Apple Macintosh SE


Owner: NCSC
Location: Williamsburg, VA

"Old, under-powered, and way over-priced, but still very cool." That's how I used to describe this SE. But that was before I opened it up. It's actually loaded with 4 megs of RAM, and a 68020 accelerator board that also drives the full page Radius monitor sitting next to it. This monitor works in combination with the internal monitor, giving you a large, rotated-"L" shaped screen. As you move the cursor off the left side of the internal screen, it appears on the full-page, and vice-versa. Pretty cool! It's especially fun when the bouncing ball screen saver kicks in. The ball smoothly flies off one screen and onto the other. The SE is sitting atop an 80 meg external hard drive. And, of course, its operating system ran rings around the old DOS/Windows combination. (Some say it still does. I'm not taking sides.)

Unfortunately, this particular had SE died a year or so back. It would just sit there with a blank screen, making a sound like a helicopter. People told me it was a bad power/video board. But I didn't have a spare, nor the knowledge to replace one. However, I was recently rooting around in the a basement and I found its twin. (Not really a twin. This one has only 2 megs of RAM and just a stock 68000.) Now, if these were PCs, the next steps would be obvious:

  1. Install the broken SE's RAM into the working stock SE for a total of 6 megs
  2. Install the Radius accelerator into the working stock SE
  3. Install the Radius full-page monitor card into the working stock SE
  4. Put both internal hard drives into the working stock SE
But these are Macs, and I'm no Mac expert. However, a stock SE with 2 megs isn't of much use, and a broken SE is worth even less. So I searched the Web for repair info (found Phoenix Macintosh Repair), mail-ordered a long T-15 screwdriver, and started to play. Getting the covers apart was easier than people say. Once I had them open, I realized a couple of things that are obvious to Mac people.
  1. There are only two drive bays (one floppy, one hard), and only one internal hard drive controller port. So one internal drive is all that'll fit in an SE.
  2. SE's only take a maximum of 4 megs. So no consolidating RAM either.
  3. Apple really, really didn't want you messing around inside your Mac. These things are a nightmare inside!
However, I could still swap logic boards, along with the accelerator/monitor and 4 megs RAM, giving me a loaded, working SE. The logic board on the stock SE slid out easily. (After I spent 15 minutes trying to pull off the power/video cable. I hadn't noticed the locking tab.) The logic board in the loaded SE was more difficult. The accelerator board is bolted on top of the logic board. It has a slot for the monitor card that pokes through a hole in the frame, making it seemingly impossible to slide it out correctly. I managed to pry it out with a screwdriver. (Shudder!) Unfortunately, the next day I had to have my wisdom teeth removed. (All four, all deeply impacted.) For the next week I didn't really feel like working on the Macs, or on much else for that matter. So the pieces were all spread out on the floor. At least that gave me a chance to take some pictures of it all.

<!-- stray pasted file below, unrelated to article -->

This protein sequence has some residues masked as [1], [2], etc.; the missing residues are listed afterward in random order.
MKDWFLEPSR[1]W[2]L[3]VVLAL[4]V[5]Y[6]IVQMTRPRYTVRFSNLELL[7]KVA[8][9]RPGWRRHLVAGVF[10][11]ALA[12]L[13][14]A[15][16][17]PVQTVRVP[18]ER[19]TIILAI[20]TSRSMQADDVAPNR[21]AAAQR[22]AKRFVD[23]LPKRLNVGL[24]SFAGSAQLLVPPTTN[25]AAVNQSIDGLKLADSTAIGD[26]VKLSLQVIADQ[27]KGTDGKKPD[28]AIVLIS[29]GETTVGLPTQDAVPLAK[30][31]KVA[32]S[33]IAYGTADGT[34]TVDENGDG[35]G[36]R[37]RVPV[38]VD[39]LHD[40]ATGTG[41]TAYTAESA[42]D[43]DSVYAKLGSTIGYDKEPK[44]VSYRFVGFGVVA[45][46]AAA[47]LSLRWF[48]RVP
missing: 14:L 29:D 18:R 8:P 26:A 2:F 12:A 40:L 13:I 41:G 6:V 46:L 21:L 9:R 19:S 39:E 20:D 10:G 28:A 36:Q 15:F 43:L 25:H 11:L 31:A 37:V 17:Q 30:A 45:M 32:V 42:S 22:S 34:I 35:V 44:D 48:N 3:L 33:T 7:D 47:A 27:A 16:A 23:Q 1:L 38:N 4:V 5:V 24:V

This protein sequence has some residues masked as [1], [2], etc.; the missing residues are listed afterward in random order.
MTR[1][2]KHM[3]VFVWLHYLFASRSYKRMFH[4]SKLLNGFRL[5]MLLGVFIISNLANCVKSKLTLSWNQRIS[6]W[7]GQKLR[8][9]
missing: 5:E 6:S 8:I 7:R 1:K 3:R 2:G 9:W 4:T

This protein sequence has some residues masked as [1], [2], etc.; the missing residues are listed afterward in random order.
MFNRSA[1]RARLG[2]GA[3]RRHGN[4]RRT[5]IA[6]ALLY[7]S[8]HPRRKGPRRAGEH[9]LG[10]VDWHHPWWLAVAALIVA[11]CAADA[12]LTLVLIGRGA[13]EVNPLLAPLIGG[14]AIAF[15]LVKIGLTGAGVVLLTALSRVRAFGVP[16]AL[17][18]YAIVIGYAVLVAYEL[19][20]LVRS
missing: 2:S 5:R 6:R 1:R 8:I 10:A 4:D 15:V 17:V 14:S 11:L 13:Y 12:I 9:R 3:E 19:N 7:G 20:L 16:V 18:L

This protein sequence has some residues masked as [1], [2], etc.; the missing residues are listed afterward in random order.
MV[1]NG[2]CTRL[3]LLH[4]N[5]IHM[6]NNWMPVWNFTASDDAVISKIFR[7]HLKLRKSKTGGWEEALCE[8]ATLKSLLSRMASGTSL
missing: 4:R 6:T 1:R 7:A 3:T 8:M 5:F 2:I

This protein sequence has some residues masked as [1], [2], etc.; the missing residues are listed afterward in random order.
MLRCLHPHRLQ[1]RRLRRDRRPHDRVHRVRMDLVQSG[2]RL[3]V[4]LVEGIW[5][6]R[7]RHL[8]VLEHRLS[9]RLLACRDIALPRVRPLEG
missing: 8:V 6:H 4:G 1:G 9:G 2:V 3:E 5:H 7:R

Interestingly, the stock SE has a signed case. Molded into the inside of the back of the case are the signatures of the people who worked on the Macs, including Steve Jobs. I had thought that the only Macs with signed cases were the 128k and 512k models. Shows what I know. I didn't think the signatures would show up very well in a photograph, so I made two rubbings of them and scanned those in:

After a week, I was feeling much better and decided to reassemble a complete and working SE. Try as I might, I couldn't find a way to smoothly slide in the logic board with the accelerator attached. Nor could I find a way to slide them in seperately. I didn't want to get into dissassembling the entire frame, so I just pried it in with a screwdriver. (After all, I did have a spare logic board in case I cracked this one.) With a bit of work, the monitor card fit, barely. I put the case back together, plugged it in, and turned it on. And it actually worked! So now I have a 4 meg, 68020-based Mac SE with a full-page monitor. Now I'm trying to find an ethernet adapter for it.

So now the only question is what to do with the leftover pieces. There are a couple of options:
  • Find a power/video board and put together another one. (I really don't want to mess with this.)
  • Keep it all together for spare parts for the other SE. (Boring!)
  • Remove the drives and keep them together with the logic board for spare parts, then do something cool with the case. Either:
    1. Make a MacQuarium!
    2. Find a 9" mono PC monitor, a 3" PC floppy drive, and a small XT motherboard w/ power supply. Somehow cram them all into the case. Maybe even stick a small hard drive with an old version of DOS in there. And then you would have a Mac XT!

For a good on-line guide to maintaining Macs, check out Phoenix Macintosh Repair.

Most Recent Comments for the Apple Macintosh SE:

No comments yet submitted


Click here to view all comments for the Apple Macintosh SE and to leave your own.
Click here to view comments about other Apple computers.


Send comments to here! (Note the new address. Lots of space to hold photos sent my way.)

Begone! Back to the Museum!


Popular Pages